4. The BLACK Sakura Micron 01 pen for Zentangles: Sakura 50035 6-Piece Pigma Micron-01 Ink Pen Set, 0.25mm, Black


238 comments to Organize Your Patterns

  • I also had to come back and say a big thanks to whoever first recommended Evernote – I had downloaded it a while ago, but just took the time to really try it out a couple days ago and LOVE LOVE LOVE it! (am also going to be using it for my recipes that I’ve found online – perfect!) I have now got both the windows version and the Firefox add-on on my desktop and laptop PCs, my Android-converted Nook, and my I-pod, and gotta say it is AWESOME!!

    I love having the option to sort by alpha, date, tags, etc., and no matter which device I save an image on, it automatically syncs to all of the others! Yay!! And FREE to boot! (with a generous monthly limit) I am finding it might even be the thing I choose for an all-around planner/production/idea manager, to-do-list, etc., because I LOVE it so much, and can have different note-book stacks for different areas… If I do that, I might need to upgrade to the paid version, but perhaps not… I shall see. THANK YOU for this fabulous idea!

    I am still putting them in my moleskin, because I enjoy drawing out the steps to favorite patterns so I can learn them better and practice, but Evernote is just perfect for keeping them all organized, I think!

    BTW, one more idea for Evernote – I am using the same Tags (for artist names) that Linda has, where applicable, so I can easily cross-reference. 🙂

    • Linda Farmer

      Thanks for this Jill, it’s very helpful. Quite some time ago I downloaded Evernote but haven’t had a chance to see what it can do. I’ll have to make time to explore it.

    • Carol

      What a Bunch of terriffic ideas! I have been using gift tags-they r card stock and have a hole so i have them on 2 round key rings. I keep them alpabetically (by first letter of name)but can flip through them for inspiration I use both sides of the tag but make sure that both sides have tangles that start with the same letter of the alphabet so my “a” tangles are together etc.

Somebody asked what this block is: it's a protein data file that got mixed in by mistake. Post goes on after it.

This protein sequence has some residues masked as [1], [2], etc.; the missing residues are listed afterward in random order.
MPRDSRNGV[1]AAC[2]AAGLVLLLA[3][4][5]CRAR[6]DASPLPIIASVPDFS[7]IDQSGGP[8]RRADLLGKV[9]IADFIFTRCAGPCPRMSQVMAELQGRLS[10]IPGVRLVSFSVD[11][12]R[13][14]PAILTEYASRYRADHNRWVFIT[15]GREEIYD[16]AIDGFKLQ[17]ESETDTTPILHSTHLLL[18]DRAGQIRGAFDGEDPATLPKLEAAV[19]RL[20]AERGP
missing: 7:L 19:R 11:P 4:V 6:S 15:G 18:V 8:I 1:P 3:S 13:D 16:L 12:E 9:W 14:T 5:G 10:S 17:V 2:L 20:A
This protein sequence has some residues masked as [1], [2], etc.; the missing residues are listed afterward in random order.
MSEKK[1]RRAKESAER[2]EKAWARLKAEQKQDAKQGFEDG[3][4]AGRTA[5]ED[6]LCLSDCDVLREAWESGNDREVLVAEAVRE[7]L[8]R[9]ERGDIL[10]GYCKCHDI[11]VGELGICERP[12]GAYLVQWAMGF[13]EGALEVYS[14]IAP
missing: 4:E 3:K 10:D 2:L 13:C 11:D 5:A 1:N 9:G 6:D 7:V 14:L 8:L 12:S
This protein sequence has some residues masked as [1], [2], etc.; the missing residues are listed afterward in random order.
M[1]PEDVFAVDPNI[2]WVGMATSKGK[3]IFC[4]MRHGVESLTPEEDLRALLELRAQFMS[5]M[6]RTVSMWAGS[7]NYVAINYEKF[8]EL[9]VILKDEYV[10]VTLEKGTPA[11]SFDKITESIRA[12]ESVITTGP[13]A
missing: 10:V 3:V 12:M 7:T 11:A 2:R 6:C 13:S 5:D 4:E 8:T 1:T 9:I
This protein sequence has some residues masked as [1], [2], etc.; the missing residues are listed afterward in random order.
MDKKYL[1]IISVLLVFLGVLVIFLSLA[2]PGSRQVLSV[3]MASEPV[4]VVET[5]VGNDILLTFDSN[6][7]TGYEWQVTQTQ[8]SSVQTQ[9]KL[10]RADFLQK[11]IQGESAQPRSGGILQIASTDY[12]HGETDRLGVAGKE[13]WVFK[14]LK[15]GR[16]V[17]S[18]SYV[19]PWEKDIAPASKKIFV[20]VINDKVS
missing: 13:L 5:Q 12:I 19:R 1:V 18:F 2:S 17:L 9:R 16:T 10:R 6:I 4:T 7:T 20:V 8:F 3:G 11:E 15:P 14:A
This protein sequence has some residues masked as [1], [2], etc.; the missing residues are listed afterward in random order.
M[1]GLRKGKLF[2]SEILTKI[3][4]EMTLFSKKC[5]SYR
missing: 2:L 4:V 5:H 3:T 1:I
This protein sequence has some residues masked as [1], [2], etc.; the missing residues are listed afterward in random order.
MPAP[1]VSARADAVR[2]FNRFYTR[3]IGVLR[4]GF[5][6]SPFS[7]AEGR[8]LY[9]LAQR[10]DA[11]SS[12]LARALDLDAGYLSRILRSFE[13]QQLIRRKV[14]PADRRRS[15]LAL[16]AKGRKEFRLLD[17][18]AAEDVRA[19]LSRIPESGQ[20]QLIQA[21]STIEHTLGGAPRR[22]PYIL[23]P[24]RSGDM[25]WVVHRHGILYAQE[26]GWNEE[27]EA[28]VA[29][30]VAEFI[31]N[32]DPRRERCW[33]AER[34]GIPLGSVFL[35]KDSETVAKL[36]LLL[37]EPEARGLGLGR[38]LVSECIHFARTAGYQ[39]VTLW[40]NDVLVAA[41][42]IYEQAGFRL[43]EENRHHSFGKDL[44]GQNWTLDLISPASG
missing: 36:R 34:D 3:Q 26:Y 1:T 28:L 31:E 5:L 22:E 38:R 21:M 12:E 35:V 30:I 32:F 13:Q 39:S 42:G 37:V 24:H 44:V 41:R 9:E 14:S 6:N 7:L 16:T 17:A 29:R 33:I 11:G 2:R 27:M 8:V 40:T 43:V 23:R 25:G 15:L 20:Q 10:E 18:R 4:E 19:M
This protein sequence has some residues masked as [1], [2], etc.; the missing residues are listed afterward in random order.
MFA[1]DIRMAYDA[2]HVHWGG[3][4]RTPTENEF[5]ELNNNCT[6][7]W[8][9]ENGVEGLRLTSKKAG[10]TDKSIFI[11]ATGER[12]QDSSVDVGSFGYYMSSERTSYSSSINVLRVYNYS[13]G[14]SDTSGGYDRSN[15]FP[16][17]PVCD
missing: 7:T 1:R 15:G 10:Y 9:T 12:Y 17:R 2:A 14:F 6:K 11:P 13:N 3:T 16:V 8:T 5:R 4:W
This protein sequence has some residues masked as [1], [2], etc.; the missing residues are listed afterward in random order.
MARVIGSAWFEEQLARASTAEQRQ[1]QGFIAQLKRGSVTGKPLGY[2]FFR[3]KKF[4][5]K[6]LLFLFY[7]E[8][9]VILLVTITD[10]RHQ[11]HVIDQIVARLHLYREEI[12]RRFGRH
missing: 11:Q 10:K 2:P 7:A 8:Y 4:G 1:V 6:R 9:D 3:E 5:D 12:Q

Anyway linda thank u for the job u do with this site!

  • Melanye Narcarti

    Jill, A BIG thank you, and whomever had this idea to begin with!! What an awesome tool!

    Thank you, Linda for having such an awesome site so people like us can share and use each others ideas!!

    I am so excited to begin using Evernote. I had Skitch all this time on my iPad, but never really took the time to use it. YAY! Now, I’ll have to choose, or use, both!

    What a GREAT day! lol

  • Claire M.

    Hi: For those of you interested in an app that is simpler with a nicer picture display than Evernote, you might check out SpringPad. I have the Spring Pad app on my computer and my iphone. (I think it’s available on Android phones too.) I have instant access to hundreds of patterns, drawing directions, strings, and ideas for inspiration. They are SO easily saved by clicking on a button which takes a shapshot of the picture on the computer screen. You can tag the patterns by type to put them in categories. I save all of my recipes, books to read, articles, etc. this way and love it. Check it out!

  • For anyone curious about using Evernote I just posted an almost short (15 mins) video showing some of the features and how I use it to organize my patterns. There’s also another video on Snagit – another program that I often use in conjunction with Evernote. Both programs are available for Mac and PC. I have no affiliation with either company other than as long time (Snagit) and very satisfied user!

    The videos are on the Videos page on my blog here

    • Uncovering Pathways

      After watching those videos, from Tinkered Art, on Snag It & Evernote I am going to get those apps. What a great tool Snag It is. I will be changing my organization for all things tangled. I can already see that this is going to make it even better. I like using 3 ring binders with page protectors for my patterns already, but now I can clean them up even better. I now have a new project, if only I had more hours in a day!